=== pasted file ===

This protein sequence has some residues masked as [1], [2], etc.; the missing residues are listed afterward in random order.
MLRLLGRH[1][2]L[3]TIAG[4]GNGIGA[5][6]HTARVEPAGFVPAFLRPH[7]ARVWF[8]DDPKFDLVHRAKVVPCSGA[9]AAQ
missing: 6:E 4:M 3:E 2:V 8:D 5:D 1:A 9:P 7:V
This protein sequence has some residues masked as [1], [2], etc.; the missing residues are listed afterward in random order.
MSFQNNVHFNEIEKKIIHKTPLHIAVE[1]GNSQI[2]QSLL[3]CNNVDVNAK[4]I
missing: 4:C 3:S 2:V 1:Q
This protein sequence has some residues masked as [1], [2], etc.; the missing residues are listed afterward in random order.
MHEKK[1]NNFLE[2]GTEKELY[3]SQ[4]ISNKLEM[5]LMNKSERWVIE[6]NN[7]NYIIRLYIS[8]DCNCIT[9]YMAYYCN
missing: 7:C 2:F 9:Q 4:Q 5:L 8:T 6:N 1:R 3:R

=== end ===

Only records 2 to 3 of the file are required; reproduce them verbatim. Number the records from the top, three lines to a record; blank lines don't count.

This protein sequence has some residues masked as [1], [2], etc.; the missing residues are listed afterward in random order.
MSFQNNVHFNEIEKKIIHKTPLHIAVE[1]GNSQI[2]QSLL[3]CNNVDVNAK[4]I
missing: 4:C 3:S 2:V 1:Q
This protein sequence has some residues masked as [1], [2], etc.; the missing residues are listed afterward in random order.
MHEKK[1]NNFLE[2]GTEKELY[3]SQ[4]ISNKLEM[5]LMNKSERWVIE[6]NN[7]NYIIRLYIS[8]DCNCIT[9]YMAYYCN
missing: 7:C 2:F 9:Q 4:Q 5:L 8:T 6:N 1:R 3:R